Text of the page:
Northfield Village will add a couple of traffic lights to state Route 8 to handle the thousands of new motorists expected when the Hard Rock Rocksino opens later this year.
Lights will be added at Vincent Avenue and Filly Lane, both of which empty onto Route 8 (Northfield Road) across from the Northfield Park harness track, where the racino is being built.
Also, the signal at Sagamore Road will be replaced.
All of the signals will include left-turn arrows for southbound traffic to enter the Northfield Park parking lot.
Village Engineer Richard Wasosky said the signals will be bid out next month and should be installed by November.
“The big delay is getting those mast arm poles. They take a long time to get. You don’t walk into Home Depot and get one of these things,” he said.
Wasosky said he has confidence that the new lights will keep the cars moving smoothly through the busy stretch.
“The traffic studies done show state Route 8 will operate at a good level of service, and we’ll be able to get people off the side streets,” he said.
The stretch of road currently carries about 17,000 cars a day. The racino, which will offer slots-like video lottery terminals, is expected to add about 3,000.
Wasosky said the area lost some traffic when the Ford Motor Stamping Plant, next door to the harness track, closed last year.
“But we’re gaining more than we lost,” he said.
The three signals will cost $485,000. The village will foot the cost upfront but will apply for tax increment financing (TIF) “to basically repay ourselves back,” Wasosky said. A TIF is a tax-sharing agreement that would net additional property tax for the village.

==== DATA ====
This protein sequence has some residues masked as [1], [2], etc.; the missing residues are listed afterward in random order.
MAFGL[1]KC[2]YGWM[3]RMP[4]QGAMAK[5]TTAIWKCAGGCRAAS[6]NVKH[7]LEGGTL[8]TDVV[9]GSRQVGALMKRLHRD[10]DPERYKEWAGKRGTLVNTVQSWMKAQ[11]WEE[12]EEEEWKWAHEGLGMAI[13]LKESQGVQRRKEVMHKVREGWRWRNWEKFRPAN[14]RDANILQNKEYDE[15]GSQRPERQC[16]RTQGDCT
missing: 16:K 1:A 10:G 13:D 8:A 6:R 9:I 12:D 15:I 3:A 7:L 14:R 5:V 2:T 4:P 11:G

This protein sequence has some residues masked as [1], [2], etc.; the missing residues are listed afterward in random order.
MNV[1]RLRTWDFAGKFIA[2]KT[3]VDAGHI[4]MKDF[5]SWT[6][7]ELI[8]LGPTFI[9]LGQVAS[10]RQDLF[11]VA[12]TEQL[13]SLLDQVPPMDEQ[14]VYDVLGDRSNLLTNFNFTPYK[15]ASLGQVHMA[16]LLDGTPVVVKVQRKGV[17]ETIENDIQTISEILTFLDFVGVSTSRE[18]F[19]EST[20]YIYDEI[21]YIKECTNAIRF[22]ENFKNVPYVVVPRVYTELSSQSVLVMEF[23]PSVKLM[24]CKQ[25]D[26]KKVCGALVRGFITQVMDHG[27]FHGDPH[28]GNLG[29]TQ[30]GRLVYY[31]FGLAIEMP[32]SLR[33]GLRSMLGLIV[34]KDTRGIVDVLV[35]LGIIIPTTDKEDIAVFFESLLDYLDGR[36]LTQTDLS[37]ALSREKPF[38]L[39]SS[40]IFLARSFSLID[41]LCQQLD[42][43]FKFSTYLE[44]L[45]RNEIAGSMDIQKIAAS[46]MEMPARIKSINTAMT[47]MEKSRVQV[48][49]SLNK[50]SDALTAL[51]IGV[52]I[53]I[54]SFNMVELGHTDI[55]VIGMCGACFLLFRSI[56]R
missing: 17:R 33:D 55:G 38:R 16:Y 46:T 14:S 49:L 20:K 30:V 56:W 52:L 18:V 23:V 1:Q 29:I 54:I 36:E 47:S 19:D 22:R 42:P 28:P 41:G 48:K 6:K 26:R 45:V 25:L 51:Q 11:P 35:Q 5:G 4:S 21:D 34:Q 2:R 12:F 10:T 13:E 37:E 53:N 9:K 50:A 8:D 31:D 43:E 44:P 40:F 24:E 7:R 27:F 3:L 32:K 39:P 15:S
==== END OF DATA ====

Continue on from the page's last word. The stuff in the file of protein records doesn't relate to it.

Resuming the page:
The village also is expecting two $1 million checks from the Casino Operator Settlement Fund, the first due in August, and the second about six months later.
Wasosky said that, by law, half of that money must be used on infrastructure, and Northfield already has planned to use part of it for sanitary sewers for the racino.
The rest of the money will be used to kick-start a plan that would “totally reconstruct” more than a dozen of the village’s 50-year-old streets every year.
When the money from the settlement fund runs out, the village will use the windfall expected in new income tax and property tax revenue from the racino as well as new restaurants, gas stations and other businesses expected to follow the increased traffic, Wasosky said.
“We’re looking forward to the racino,” Wasosky said. “We think its going to be a great addition to not only Northfield Village, but the entire area.”
The $285 million racino is expected to open in December.